December 22, 2009
by BobaMosfet
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promethean-

I'm creating a thread called "What Current and Voltage Really Is" to helpful provide a better fundamental grasp of current, voltage, how to measure both, and the dangers of potentially misusing your meter/misconnecting things.

December 22, 2009
by BobaMosfet
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Well... I was going to create a thread... I had several hours worth of work into when windows decided to blow up in my face, so that's gone, sorry. :( I'm bummed as it was really nice look at these things.

December 22, 2009
by Hewitt2
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no hijack intended but I always have windows blowing up and so does my son the geek. He does not know he is getting the nerdkit for Xmas. what he asked for was a computer he could play with linux on. I have been playing with his new ( actually a used one but new to us) linux box for two weeks and that thing just works. I am about to break my windows. the wife switched to apple 2 years ago.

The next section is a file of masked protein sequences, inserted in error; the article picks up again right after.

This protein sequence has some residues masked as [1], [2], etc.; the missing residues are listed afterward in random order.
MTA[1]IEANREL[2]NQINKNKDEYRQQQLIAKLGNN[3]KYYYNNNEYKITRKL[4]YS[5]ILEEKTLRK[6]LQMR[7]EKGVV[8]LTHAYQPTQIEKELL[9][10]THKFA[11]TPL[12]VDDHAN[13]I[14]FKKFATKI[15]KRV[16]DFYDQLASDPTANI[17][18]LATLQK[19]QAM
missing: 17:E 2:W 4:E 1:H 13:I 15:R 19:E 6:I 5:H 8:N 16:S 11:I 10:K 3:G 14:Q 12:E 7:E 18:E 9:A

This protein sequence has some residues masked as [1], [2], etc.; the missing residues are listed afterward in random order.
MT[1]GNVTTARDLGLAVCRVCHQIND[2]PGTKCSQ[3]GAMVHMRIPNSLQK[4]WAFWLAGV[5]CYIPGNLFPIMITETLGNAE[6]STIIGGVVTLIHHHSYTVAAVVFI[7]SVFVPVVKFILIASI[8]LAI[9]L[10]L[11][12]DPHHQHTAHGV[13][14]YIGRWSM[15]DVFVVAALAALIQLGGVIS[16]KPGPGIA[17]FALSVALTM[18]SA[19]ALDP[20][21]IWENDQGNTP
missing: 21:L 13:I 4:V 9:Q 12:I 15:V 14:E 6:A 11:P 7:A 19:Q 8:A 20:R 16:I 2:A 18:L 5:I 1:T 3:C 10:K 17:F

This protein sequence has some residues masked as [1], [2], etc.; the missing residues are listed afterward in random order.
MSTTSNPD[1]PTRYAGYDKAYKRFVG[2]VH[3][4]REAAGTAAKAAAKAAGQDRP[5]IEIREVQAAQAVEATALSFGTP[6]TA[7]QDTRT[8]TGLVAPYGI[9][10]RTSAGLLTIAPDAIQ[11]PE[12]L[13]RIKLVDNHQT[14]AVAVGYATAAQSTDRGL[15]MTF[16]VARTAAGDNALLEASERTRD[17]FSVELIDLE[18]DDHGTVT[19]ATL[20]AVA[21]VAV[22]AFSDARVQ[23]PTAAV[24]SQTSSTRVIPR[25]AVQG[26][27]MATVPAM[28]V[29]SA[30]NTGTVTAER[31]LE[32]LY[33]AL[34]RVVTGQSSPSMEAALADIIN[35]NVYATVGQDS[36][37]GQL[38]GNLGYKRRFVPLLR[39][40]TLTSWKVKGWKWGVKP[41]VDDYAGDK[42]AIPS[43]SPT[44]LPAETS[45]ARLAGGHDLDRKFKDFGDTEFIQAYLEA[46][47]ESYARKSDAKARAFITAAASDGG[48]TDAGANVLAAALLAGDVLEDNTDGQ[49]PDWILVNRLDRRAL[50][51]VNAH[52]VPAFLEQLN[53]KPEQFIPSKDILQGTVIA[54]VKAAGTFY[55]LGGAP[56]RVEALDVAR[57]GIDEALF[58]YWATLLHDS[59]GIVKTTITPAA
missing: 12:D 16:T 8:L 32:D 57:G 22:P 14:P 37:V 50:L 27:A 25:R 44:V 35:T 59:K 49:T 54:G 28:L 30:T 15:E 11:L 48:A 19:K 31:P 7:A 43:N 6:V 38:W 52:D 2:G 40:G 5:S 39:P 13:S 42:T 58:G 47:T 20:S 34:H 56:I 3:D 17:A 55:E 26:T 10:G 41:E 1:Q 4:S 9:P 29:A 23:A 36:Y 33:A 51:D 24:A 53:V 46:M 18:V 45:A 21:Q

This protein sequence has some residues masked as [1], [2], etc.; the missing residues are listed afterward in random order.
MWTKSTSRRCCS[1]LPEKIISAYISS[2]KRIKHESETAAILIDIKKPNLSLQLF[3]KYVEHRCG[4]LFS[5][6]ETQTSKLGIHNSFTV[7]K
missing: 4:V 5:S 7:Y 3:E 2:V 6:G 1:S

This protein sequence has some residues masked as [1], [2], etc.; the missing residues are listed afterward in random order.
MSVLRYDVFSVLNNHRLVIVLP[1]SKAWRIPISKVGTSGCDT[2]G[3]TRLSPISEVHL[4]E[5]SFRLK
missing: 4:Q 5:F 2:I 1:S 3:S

December 31, 2009
by carlhako
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BobaMosfet still going to post the thread? I think it would be great as im still getting a grasp on exactly what voltage and current mean and how they relate to each other.

January 05, 2010
by BobaMosfet
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carlhako-

I haven't gotten a chance to write that thread, however I did manage to get some of it out in this thread, on 29th:

http://www.nerdkits.com/forum/thread/392/

This should help you a lot (I hope).

January 23, 2010
by sepeters
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Hello, I'm new to the board and thought I'd post a reply... There is a solution for making 3v with the provided parts but it's not a "good" solution. I would only use it for short term testing since it will suck your battery dry as fast as it can :)

The solution is to use a voltage divider, neglecting the motor (not always a good idea) if you take your 5v output pin and run 3x 10k resistors in series to ground you will get about 3.3v between the first resistor and ground which you could use to power your motor. If it's a really small motor it will probably not affect the voltage divider that much and you won't get a whole lot of power out of the output pins anyway.

The best solution for you would be to either buy a 3v regulator or a 5v-3v regulator.